How do people consume punishment as part of their culture in the former Soviet Union? We know that prison music and prison dramas are part of the daily staple for people in the former Soviet Union. We also know many prison museums exist, but vary in the way they relate to sites of punishment. Moreover, there are few studies of the effects these cultural products have on people.
Examples of prisons in popular culture include, the controversial TV series Zona:
And this dancefloor filling tune named after the fearsome prison Vladimirsky Central, here sung by Mikhail Krug:
How are we studying this?
Our project spans six field sites:
• The Gulag History Museum – Moscow (Russia) (to be confirmed)
• Kresty Prison Museum – St. Petersburg (Russia) (to be confirmed)
• Tomsk prison museum – Tomsk (Russia) (to be confirmed)
• Syktykvar prison museum – Syktyvkar (Russia) (to be confirmed)
• “ALZHIR” Museum and the memorial complex of victims of political repressions and totalitarianism, Astana (Kazakhstan)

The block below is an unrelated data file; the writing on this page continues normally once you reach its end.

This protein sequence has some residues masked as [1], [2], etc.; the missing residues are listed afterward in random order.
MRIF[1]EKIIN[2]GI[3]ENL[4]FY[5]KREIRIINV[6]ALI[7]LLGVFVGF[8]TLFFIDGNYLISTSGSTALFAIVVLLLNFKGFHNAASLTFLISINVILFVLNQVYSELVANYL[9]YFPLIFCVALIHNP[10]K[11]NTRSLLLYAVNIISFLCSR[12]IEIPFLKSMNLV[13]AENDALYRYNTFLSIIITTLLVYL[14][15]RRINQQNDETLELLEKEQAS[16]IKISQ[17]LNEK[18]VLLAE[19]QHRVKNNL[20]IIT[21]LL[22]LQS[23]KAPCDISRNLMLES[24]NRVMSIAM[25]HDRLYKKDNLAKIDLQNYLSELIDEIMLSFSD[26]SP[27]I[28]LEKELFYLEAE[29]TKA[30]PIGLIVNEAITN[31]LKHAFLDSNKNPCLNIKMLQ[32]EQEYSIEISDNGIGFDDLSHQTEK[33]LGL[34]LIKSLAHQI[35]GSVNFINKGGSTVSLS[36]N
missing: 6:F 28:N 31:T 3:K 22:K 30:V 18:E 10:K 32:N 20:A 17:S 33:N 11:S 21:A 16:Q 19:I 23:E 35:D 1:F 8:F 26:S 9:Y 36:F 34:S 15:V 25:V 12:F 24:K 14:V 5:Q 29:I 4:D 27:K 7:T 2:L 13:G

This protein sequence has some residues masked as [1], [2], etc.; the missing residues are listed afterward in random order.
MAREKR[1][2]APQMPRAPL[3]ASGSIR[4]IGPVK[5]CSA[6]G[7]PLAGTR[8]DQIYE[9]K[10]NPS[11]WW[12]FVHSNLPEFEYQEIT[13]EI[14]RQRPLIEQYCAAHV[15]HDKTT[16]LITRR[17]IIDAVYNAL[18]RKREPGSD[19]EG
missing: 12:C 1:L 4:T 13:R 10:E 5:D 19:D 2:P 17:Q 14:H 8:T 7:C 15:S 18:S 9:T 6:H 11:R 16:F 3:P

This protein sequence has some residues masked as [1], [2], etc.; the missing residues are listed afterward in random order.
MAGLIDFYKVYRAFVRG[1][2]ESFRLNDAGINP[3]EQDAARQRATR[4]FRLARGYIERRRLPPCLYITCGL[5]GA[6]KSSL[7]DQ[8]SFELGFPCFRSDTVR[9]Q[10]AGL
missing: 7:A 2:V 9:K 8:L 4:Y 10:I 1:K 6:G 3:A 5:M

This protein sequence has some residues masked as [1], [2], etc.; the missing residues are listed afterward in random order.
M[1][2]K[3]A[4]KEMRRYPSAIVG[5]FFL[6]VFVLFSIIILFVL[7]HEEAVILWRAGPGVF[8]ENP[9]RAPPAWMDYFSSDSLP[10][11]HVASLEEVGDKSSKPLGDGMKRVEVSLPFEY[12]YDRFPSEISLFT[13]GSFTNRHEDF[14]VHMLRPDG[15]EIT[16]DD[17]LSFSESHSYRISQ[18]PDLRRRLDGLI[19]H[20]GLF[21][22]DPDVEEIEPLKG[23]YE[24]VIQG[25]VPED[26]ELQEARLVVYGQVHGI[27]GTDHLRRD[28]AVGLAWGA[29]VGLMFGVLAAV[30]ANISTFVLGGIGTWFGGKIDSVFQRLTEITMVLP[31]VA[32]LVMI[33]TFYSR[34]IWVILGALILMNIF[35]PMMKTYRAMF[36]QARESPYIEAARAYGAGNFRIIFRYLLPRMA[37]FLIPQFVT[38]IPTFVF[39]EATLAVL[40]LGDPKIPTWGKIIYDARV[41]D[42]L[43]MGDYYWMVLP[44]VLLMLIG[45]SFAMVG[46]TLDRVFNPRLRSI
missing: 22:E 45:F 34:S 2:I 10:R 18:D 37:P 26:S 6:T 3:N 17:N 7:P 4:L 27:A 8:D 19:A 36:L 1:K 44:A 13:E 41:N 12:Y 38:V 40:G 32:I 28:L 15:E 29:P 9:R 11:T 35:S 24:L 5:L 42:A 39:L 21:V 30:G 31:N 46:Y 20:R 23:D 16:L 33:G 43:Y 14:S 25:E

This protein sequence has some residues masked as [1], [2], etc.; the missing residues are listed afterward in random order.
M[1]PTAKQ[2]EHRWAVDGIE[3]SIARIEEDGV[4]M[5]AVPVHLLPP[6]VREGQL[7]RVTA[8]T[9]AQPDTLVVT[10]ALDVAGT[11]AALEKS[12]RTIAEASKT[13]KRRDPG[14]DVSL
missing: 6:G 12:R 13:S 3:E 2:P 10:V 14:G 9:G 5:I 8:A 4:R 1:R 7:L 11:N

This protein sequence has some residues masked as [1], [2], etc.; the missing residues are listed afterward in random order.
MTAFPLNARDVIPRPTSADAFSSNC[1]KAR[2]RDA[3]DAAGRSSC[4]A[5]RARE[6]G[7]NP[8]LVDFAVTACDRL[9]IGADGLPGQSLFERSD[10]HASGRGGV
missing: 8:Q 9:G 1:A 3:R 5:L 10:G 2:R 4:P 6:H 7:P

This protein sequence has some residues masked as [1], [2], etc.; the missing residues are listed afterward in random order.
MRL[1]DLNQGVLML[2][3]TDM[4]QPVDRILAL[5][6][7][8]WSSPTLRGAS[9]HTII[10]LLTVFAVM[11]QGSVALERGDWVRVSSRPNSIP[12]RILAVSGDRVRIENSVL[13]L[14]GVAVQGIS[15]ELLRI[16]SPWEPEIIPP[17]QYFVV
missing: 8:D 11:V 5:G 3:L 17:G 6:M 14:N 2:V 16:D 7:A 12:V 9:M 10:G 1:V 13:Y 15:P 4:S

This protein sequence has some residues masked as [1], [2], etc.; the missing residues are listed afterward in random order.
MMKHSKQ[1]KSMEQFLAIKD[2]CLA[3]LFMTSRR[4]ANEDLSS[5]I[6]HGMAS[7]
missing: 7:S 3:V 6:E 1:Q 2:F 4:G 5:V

• Dolinka prison museum KarLag: Museum of Memory of the Victims of Repression, Karaganda (Kazakhstan) (to be confirmed)
We will make observations and conduct discussions with visitors using visual sociology and ‘walking ethnography’ methodologies. We will also include focus groups with those living in the vicinity of the museums. Our activities are not limited only to traditional research methods. As part of our commitment to developing research that speaks to the community, we will create exhibitions, prison visits and discussion groups with local university students. We also intend to conduct a media and discourse analysis of prisons in music and film over time in Russia. These activities will be supported by a unique documentary film addressing the presence of prison in Russian and Kazakh culture.